Their main observations are to study the solar corona, a million times fainter than the everyday Sun and normally hidden behind the blue sky. “Only at a total solar eclipse, when the blue sky goes away because normal sunlight is hidden by the Moon, can we see the corona at all this well. And because the Sun’s magnetic field changes over the 11-year sunspot cycle and erratically as well, each time we look at the corona -- even when we get only a couple of minutes to see it every couple of years somewhere in the world -- we have a new Sun to study, just as a cardiologist who looked inside someone’s heart in, say, Africa two years ago for a couple of minutes would still have lots to learn by looking at a new patient in the U.S. a couple of years later.”
“We are learning about the Sun’s influence on the Earth,” said Pasachoff, “which we now call space weather. Eruptions on the Sun can zap and kill satellites in Earth orbit and even cause surges on power lines and blackouts. We want to understand how to predict and monitor solar eruptions that affect us on Earth, and observations during our rare opportunities at total solar eclipses contribute to these goals.”
One of the main scientific conundrums that the team will tackle is the cause of the heating of the solar corona to millions of degrees. The scientists will operate special fast cameras that have negligible dead time between high-quality frames, using the POETS (Portable Occultation, Eclipse, and Transit System) devices that were purchased a dozen years ago jointly by M.I.T.’s occultation-research group and Williams College with a NASA equipment grant.
Pasachoff also works with atmospheric scientists Peñaloza-Murillo, who had been a Fulbright Fellow at Williams College five years ago, and Michael Thomas Roman of the University of Michigan to understand the effect of the abrupt shutting off of incident sunlight by the onset of totality on Earth’s wind, temperature, pressure, and other weather aspects. “The temperature dropped 15°F at the 2015 total solar eclipse in Svalbard in the Arctic,” reports Pasachoff, “by the center time of totality, and we are taking special atmospheric-monitoring instrumentation to Oregon with us. We were pleased to publish results of our Svalbard expedition in the Philosophical Transactions of the Royal Society, the world’s longest-running scientific journal, and we look forward to publishing our new results not only in astronomical journals but also atmospheric-science journals again.” In addition, this group of our team will perform photometric measurements of the sky to study its brightness, in different directions including the zenith, to see how dark the sky will be.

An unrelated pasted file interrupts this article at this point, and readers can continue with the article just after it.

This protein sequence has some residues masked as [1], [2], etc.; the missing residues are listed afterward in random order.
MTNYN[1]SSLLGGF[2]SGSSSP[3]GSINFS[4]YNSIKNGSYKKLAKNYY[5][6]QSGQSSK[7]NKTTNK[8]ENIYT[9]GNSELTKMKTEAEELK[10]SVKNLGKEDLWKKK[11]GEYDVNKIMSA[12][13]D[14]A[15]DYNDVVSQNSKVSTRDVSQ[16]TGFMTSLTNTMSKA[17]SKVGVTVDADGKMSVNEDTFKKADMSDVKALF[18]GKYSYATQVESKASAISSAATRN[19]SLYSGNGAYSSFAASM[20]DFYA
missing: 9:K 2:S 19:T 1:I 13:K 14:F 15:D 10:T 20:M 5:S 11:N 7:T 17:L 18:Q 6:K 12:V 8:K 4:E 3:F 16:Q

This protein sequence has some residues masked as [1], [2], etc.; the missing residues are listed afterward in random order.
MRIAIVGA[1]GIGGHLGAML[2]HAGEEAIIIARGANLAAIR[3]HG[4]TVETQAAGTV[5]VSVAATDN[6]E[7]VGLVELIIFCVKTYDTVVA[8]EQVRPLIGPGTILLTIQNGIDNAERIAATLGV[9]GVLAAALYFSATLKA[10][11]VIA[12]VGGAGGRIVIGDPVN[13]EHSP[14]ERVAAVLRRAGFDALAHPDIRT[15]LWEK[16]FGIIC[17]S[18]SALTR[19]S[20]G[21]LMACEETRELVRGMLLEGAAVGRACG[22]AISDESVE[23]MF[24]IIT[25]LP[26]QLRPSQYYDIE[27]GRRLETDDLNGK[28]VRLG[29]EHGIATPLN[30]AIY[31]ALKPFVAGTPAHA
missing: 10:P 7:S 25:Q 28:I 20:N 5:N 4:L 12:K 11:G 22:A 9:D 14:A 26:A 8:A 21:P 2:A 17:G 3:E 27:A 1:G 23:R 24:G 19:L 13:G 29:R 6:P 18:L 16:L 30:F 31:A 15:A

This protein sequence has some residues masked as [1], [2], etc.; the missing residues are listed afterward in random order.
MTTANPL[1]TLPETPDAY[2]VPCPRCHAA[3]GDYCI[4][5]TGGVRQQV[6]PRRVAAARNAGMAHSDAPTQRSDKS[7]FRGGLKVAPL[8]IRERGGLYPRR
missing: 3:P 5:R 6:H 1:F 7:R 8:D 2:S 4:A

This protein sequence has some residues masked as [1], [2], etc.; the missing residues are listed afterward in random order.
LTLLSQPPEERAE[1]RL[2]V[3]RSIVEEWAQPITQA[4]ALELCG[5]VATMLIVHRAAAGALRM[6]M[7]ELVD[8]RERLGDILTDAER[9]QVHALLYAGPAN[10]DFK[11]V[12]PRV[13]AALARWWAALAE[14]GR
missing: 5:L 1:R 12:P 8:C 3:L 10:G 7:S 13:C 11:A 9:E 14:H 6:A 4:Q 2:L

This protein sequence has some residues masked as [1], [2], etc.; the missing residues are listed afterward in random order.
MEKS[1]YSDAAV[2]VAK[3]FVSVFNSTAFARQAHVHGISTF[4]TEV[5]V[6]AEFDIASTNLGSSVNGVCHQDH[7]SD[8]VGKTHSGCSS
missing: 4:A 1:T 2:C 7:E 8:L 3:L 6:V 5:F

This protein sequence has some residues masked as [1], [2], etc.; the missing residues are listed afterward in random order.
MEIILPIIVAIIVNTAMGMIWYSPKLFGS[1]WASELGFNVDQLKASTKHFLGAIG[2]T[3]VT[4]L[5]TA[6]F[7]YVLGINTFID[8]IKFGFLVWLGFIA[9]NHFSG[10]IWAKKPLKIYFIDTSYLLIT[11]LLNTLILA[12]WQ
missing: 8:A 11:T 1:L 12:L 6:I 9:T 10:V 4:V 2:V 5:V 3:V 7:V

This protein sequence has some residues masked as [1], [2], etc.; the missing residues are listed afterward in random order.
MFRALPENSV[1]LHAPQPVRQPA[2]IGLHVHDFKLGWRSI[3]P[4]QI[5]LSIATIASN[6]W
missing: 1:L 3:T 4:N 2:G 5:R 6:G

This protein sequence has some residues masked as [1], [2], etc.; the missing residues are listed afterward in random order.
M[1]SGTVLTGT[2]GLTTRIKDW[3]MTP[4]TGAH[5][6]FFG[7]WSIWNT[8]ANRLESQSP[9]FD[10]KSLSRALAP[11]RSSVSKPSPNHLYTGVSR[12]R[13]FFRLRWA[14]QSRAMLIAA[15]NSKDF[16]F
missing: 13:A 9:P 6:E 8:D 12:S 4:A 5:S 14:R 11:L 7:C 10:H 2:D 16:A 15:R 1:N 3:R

Pasachoff has also teamed with radio astronomers to use the National Radio Astronomy Observatory’s Very Large Array located 60 miles west of Socorro, New Mexico, to pinpoint emission regions on the solar surface as the Moon advances over them and then continues farther, allowing these magnetic regions to become visible again. The localization of solar activity in this way will be the highest ever possible, and will be good to compare with space observations in X-rays and the ultraviolet to pin down just where the emission comes from in the fine-resolution magnetic field on the solar surface. Collaborating scientists include Dale Gary and Bin Chen of the Owens Valley Radio Observatory of the New Jersey Institute of Technology (who will also be observing with telescopes there); Tim Bastian of the National Radio Astronomy Observatory; and Stephen White of the U.S. Air Force’s Research Laboratory in New Mexico.
Pasachoff is working with PBS’s NOVA on a television program, “Eclipse Across America,” to be aired on public television stations that night. Footage from his prior expedition to the most recent solar eclipse -- a so-called annular (“ring”) eclipse that he viewed from Argentinian Patagonia on February 26 this year; and from a subsequent visit to Dantowitz’s lab in Brookline, Massachusetts, where eclipse equipment was tested; will provide a good bit of the program’s background, with five or ten minutes of footage from eclipse day added that afternoon. The New York Times’s science reporter Dennis Overbye is helping coordinate 360° observations also from their site.